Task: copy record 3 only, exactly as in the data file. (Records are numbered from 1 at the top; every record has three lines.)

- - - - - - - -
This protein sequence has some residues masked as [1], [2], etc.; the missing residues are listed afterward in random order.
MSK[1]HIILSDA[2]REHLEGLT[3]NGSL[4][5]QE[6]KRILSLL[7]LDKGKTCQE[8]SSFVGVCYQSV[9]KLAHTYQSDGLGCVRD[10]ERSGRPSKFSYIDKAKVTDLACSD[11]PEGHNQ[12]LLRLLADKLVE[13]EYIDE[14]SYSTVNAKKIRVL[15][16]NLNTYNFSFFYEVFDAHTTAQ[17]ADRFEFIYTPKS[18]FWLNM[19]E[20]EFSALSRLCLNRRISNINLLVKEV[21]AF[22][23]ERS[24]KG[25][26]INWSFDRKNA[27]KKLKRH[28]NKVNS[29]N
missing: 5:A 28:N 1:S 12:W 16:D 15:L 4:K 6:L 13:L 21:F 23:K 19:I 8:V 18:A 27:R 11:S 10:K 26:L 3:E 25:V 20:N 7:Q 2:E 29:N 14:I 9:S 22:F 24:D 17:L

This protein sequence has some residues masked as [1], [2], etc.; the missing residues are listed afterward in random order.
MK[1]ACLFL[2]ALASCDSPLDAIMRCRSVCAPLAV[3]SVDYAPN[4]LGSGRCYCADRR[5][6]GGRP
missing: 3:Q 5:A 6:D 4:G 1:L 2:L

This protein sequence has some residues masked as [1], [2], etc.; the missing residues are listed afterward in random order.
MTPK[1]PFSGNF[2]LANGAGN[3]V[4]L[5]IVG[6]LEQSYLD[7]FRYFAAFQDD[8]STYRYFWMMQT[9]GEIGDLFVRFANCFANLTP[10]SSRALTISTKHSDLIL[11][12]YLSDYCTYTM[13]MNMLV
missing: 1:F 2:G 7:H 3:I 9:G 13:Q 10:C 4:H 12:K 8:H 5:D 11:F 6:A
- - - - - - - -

This protein sequence has some residues masked as [1], [2], etc.; the missing residues are listed afterward in random order.
MTPK[1]PFSGNF[2]LANGAGN[3]V[4]L[5]IVG[6]LEQSYLD[7]FRYFAAFQDD[8]STYRYFWMMQT[9]GEIGDLFVRFANCFANLTP[10]SSRALTISTKHSDLIL[11][12]YLSDYCTYTM[13]MNMLV
missing: 1:F 2:G 7:H 3:I 9:G 13:Q 10:C 4:H 12:K 8:H 5:D 11:F 6:A